The Pac-12 Championship was there for the Utah Utes’ taking, then it slipped away. More accurately, the Utes slipped off the balance beam and lost it.
Or, if you prefer the Utes’ view, they came back and earned second.
The Utes’ first experience in a major conference championship had as many changes of emotions and directions as one of the gymnasts’ floor routines.
In the end it was UCLA that prevailed, winning the Pac-12 championship with a 197.425 in front of 10,879 at the Huntsman Center.
The Utes were second with a 197.375, Oregon State was third (197.025) and Stanford was fourth (196.825).
Arizona posted the highest score in the afternoon session with a 195.9, followed by Arizona State (194.55), Washington (194.125) and California (193.525).
Finishing oh-so-close to first left Utah’s gymnasts disappointed but still enthused about the experience.
“We had a few mistakes, but that is part of athletics,” Utah senior Stephanie McAllister said. “We did some really good things, too.”
UCLA coach Valorie Kondos Field called Saturday’s victory the hardest-fought out of all her team’s 15 conference titles and six NCAA titles as Stanford, then the Utes and finally her team all had chances to win.
“Everyone was emailing me all week saying this meet was going to be like the Super Six, and it certainly turned out that way,” she said. “I always want to stay in my ‘Bruin bubble’ but it was hard to do because every team was doing great.”
The Utes had their moment on the uneven bars when they scored a season-high 49.6 to trail Stanford by just 0.025 at the halfway mark.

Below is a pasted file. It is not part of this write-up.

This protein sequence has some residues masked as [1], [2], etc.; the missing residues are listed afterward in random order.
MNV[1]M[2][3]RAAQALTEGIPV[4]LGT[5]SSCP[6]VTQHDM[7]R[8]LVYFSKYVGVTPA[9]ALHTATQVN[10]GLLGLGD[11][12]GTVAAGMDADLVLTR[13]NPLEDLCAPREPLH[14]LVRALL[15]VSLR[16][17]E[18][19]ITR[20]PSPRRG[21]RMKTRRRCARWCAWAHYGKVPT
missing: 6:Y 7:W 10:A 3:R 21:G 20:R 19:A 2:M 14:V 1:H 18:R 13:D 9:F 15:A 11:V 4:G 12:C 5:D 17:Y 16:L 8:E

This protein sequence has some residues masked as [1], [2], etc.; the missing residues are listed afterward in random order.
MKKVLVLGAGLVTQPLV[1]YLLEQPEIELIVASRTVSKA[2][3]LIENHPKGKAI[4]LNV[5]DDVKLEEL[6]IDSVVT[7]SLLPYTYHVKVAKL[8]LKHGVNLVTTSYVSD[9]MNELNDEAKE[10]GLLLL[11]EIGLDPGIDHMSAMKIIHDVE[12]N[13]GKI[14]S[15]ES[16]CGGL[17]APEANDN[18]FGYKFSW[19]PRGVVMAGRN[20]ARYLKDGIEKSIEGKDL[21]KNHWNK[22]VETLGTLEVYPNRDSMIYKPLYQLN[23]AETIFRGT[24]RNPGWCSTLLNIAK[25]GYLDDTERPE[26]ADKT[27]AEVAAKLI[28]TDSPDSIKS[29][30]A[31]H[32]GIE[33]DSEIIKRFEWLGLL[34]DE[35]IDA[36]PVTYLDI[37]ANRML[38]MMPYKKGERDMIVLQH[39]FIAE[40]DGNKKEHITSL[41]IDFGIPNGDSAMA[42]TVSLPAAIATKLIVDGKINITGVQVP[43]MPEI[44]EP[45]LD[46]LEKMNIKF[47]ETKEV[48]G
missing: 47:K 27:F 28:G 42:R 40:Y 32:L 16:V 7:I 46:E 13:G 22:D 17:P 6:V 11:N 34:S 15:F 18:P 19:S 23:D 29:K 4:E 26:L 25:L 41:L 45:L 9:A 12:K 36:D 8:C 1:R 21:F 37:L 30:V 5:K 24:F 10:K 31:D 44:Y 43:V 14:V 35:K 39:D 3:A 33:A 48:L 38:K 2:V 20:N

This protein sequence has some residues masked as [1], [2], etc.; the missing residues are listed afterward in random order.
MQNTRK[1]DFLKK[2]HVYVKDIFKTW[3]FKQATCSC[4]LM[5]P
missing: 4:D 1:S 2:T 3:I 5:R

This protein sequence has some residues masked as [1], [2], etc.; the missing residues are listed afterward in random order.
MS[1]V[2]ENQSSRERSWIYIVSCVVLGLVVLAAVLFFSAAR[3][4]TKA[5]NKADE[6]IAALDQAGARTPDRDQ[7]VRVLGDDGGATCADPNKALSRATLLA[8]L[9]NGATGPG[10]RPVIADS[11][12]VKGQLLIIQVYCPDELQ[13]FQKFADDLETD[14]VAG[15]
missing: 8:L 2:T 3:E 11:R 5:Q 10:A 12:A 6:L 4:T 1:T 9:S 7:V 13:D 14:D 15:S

But the Utes lost the opportunity to make history when both freshman Kassandra Lopez and sophomore Mary Beth Lofgren fell off the balance beam.
What added to the pain of Saturday’s errors on balance beam was Stanford and UCLA both had falls later in the competition that kept the door open for the Utes.
The difference between the Bruins and the other teams is that the Bruins didn’t have to count any of their falls. UCLA finished with a 49.375 on beam after its second gymnast fell.
The Bruins had to wait until Utah’s final competitors were done, though, as the Utes finished strong, scoring a 49.525 on the floor.
Utah preferred to focus on the strong finish, which was a season high on the floor, rather than the earlier mistakes.
“We shot ourselves in the foot with the mistakes on beam and felt we’d taken ourselves out of it,” Utah coach Greg Marsden said. “We were just trying to finish off floor like we do and entertain the fans and do a great job. We had no idea people were coming back to us.”
Saturday’s event marked the first time the Utes have had two falls on the balance beam this season.
By contrast, they’ve struggled to be consistent on the uneven bars.
So, what happened? The Utes believe they failed to put the emotions that came with their uneven bars set behind them well enough to focus on the balance beam.
“There was so much excitement and enthusiasm, sometimes on beam you have to chill out,” Marsden said. “I’m not convinced that didn’t have something to do with it. We needed to control our emotions, but we’ll learn from this.”
The Utes find out Monday who they will compete against in the NCAA Regional Championships they are hosting April 7.
“We did so many good things, we aren’t going to beat ourselves up,” McAllister said. “We are going to get back in the gym. We have a bye week and then regionals to look forward to so we aren’t going to dwell on how close we were.”
R In short • The Utes suffer two falls on the balance beam to lose their chance at a league title.
Key moment • The Utes score a season high on the uneven bars, then fall from second to third with the falls on beam.
Key stat • Corrie Lothrop and Stephanie McAllister finished first and second, respectively, in the all-around competition.